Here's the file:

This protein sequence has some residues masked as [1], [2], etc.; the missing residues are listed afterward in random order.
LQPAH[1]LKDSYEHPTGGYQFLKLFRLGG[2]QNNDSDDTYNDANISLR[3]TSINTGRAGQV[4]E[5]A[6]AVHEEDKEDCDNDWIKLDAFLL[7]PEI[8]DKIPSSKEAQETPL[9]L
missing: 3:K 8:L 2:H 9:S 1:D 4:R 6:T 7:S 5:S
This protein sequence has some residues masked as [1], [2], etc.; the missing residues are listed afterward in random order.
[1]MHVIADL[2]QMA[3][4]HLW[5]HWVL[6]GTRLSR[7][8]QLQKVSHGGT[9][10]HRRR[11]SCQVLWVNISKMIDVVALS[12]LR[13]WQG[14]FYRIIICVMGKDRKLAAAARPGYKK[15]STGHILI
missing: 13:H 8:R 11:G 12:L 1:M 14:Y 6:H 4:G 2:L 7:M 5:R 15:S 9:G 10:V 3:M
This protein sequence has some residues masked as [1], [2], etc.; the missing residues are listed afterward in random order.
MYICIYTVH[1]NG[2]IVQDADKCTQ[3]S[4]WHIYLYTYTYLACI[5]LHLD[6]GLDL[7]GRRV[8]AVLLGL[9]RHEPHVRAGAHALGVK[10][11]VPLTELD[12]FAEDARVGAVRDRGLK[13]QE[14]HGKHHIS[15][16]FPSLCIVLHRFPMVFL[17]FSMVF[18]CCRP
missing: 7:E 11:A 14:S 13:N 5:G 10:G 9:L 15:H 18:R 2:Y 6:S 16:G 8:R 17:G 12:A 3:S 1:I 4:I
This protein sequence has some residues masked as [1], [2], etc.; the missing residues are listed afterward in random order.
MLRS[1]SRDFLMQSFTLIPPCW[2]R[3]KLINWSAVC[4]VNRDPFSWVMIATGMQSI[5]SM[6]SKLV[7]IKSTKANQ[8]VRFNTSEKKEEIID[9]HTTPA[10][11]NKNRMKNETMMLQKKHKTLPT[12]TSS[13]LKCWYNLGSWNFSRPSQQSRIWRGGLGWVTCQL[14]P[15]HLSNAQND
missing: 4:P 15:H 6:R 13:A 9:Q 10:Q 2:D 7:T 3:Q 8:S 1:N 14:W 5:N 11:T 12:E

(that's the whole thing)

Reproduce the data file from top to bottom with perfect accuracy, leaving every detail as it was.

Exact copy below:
This protein sequence has some residues masked as [1], [2], etc.; the missing residues are listed afterward in random order.
LQPAH[1]LKDSYEHPTGGYQFLKLFRLGG[2]QNNDSDDTYNDANISLR[3]TSINTGRAGQV[4]E[5]A[6]AVHEEDKEDCDNDWIKLDAFLL[7]PEI[8]DKIPSSKEAQETPL[9]L
missing: 3:K 8:L 2:H 9:S 1:D 4:R 6:T 7:S 5:S
This protein sequence has some residues masked as [1], [2], etc.; the missing residues are listed afterward in random order.
[1]MHVIADL[2]QMA[3][4]HLW[5]HWVL[6]GTRLSR[7][8]QLQKVSHGGT[9][10]HRRR[11]SCQVLWVNISKMIDVVALS[12]LR[13]WQG[14]FYRIIICVMGKDRKLAAAARPGYKK[15]STGHILI
missing: 13:H 8:R 11:G 12:L 1:M 14:Y 6:H 4:G 2:L 7:M 5:R 15:S 9:G 10:V 3:M
This protein sequence has some residues masked as [1], [2], etc.; the missing residues are listed afterward in random order.
MYICIYTVH[1]NG[2]IVQDADKCTQ[3]S[4]WHIYLYTYTYLACI[5]LHLD[6]GLDL[7]GRRV[8]AVLLGL[9]RHEPHVRAGAHALGVK[10][11]VPLTELD[12]FAEDARVGAVRDRGLK[13]QE[14]HGKHHIS[15][16]FPSLCIVLHRFPMVFL[17]FSMVF[18]CCRP
missing: 7:E 11:A 14:S 13:N 5:G 10:G 9:L 15:H 18:R 2:Y 6:S 16:G 8:R 17:G 12:A 3:S 1:I 4:I
This protein sequence has some residues masked as [1], [2], etc.; the missing residues are listed afterward in random order.
MLRS[1]SRDFLMQSFTLIPPCW[2]R[3]KLINWSAVC[4]VNRDPFSWVMIATGMQSI[5]SM[6]SKLV[7]IKSTKANQ[8]VRFNTSEKKEEIID[9]HTTPA[10][11]NKNRMKNETMMLQKKHKTLPT[12]TSS[13]LKCWYNLGSWNFSRPSQQSRIWRGGLGWVTCQL[14]P[15]HLSNAQND
missing: 4:P 15:H 6:R 13:A 9:Q 10:Q 2:D 7:T 3:Q 8:S 1:N 14:W 5:N 11:T 12:E